In a nutshell, Fidus Writer is Google Docs meets LaTeX (for mortals). It takes the nice ideas of LaTeX – like focusing on the content rather than the layout – and dresses them in 2013 web clothes designed for academics. This means you’ll also get support for bibliography and citations (in a little under a gazillion formats), changes tracking, collaborative editing and commenting.
Here’s a video to whet your appetite
I can haz Regions?
So how does Fidus Writer use CSS Regions since there’s no fancy magazine layout to be seen in its rather minimalist interface?
Well, the easy way to tell is to try using it in a regions-challenged browser. In this case, the content is rendered as a single, long flow, with the footnotes (if any) at the very bottom. However, in a regions-enabled browser, the content is nicely paginated and footnotes flow where you’d expected them to in an editor like Word or LaTeX. This gives a closer to WYSIWYG experience, especially for documents meant to be printed.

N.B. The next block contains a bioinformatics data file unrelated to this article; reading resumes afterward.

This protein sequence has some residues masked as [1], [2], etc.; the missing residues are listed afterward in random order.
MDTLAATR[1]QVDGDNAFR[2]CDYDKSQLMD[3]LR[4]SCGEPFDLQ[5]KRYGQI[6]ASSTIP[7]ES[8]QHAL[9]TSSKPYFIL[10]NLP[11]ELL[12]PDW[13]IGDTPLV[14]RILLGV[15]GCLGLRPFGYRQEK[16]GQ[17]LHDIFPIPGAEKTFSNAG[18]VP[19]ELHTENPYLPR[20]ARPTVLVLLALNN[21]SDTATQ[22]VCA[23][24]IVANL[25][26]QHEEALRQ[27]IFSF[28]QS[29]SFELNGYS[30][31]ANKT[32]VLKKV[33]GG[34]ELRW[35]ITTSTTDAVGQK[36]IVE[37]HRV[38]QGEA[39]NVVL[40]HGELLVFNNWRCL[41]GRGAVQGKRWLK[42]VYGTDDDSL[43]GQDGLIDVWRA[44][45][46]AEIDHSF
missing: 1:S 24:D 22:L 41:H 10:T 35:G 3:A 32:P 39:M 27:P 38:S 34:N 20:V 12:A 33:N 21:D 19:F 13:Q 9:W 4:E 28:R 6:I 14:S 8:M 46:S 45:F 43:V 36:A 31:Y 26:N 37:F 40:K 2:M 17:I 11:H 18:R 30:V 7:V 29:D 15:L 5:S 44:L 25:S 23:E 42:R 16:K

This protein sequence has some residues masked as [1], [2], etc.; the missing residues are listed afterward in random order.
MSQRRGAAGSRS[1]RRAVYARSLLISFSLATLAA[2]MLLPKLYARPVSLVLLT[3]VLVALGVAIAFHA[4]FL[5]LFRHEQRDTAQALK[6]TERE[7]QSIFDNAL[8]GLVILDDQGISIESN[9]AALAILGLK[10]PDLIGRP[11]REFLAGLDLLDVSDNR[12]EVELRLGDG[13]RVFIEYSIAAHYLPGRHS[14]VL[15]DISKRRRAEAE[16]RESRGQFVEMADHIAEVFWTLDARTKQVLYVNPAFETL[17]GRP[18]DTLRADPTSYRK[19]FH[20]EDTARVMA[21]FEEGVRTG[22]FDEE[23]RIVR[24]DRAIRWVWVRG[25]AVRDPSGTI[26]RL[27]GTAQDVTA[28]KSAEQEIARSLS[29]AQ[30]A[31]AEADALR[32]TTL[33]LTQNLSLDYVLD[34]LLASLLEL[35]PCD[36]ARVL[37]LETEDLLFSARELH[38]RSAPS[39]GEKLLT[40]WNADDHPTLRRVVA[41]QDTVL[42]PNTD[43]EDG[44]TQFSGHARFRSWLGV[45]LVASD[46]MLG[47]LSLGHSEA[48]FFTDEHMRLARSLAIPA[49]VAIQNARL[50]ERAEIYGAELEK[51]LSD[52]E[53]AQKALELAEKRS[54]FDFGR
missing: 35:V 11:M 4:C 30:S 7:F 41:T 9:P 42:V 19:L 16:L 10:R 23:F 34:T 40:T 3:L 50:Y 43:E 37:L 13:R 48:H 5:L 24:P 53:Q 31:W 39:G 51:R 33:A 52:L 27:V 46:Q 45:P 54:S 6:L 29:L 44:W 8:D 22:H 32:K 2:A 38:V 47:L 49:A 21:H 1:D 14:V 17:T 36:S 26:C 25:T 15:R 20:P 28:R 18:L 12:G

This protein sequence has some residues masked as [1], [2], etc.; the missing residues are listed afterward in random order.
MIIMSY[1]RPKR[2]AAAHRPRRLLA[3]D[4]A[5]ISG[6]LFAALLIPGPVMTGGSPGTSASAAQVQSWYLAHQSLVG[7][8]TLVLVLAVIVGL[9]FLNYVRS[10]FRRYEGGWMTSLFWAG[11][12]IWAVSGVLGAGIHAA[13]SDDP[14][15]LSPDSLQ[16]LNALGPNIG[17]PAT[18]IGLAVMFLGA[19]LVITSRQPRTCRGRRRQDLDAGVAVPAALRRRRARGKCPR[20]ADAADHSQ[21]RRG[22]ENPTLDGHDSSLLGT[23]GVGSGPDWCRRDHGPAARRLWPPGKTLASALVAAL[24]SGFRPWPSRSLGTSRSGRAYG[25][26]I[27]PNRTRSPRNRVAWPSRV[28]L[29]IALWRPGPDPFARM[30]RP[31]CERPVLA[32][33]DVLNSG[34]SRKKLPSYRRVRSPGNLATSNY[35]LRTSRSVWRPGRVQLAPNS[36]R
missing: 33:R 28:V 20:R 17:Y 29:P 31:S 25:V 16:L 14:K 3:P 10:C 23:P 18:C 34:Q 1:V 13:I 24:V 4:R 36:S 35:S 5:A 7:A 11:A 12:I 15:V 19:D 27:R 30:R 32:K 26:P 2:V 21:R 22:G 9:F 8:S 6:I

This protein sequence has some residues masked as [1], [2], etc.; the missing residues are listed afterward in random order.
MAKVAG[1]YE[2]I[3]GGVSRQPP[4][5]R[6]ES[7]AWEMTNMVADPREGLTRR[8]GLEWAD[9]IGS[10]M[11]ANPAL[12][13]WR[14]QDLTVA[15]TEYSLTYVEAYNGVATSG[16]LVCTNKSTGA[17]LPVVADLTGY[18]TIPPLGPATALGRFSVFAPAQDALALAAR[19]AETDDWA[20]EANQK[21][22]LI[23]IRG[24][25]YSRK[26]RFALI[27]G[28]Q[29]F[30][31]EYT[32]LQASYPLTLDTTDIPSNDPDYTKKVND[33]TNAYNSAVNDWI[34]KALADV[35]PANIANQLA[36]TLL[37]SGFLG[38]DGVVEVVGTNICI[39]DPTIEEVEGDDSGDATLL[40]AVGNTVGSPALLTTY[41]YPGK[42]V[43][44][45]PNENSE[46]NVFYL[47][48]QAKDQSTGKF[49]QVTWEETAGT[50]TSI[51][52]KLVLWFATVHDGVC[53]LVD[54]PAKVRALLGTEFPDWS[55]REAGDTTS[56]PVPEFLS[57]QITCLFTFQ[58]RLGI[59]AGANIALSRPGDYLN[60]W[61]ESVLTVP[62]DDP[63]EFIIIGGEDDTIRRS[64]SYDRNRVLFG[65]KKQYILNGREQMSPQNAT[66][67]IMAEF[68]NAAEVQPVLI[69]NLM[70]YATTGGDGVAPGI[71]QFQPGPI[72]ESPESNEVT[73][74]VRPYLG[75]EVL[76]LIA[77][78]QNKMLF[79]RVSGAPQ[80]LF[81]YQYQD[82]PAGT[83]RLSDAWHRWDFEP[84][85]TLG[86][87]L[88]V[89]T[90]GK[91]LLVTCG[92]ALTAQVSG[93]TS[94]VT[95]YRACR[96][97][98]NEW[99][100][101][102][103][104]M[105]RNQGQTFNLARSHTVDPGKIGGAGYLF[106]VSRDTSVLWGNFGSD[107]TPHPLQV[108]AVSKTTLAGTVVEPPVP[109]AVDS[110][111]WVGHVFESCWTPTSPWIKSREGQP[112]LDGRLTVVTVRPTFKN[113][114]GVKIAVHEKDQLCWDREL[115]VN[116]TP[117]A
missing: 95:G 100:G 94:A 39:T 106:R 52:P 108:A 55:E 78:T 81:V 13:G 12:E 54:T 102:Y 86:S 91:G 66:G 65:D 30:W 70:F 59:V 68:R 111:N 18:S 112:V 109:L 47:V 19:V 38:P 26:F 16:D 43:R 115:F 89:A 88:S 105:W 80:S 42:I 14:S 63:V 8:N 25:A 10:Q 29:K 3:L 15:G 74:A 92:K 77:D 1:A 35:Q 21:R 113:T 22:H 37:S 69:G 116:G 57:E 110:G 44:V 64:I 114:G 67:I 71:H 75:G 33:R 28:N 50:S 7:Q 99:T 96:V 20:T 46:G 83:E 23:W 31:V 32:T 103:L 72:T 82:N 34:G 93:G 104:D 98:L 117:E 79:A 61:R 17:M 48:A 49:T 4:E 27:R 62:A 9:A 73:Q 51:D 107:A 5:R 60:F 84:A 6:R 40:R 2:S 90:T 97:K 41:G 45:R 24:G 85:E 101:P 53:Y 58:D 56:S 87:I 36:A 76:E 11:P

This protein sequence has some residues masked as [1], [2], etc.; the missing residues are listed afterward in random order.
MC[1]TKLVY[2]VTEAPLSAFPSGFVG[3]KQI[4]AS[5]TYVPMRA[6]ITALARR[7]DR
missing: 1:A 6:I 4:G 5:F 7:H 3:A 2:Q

The regions-enabled version places content and footnotes in different named flows and then does just a little bit of JS magic to compute and position the necessary regions.
So, is this for you?
If you’re interested in CSS Regions or have a friend in academia who’s not fond of editing TeX in
vi , keep your eyes on this project; rumor has it more goodies are in store for the 1.0 version.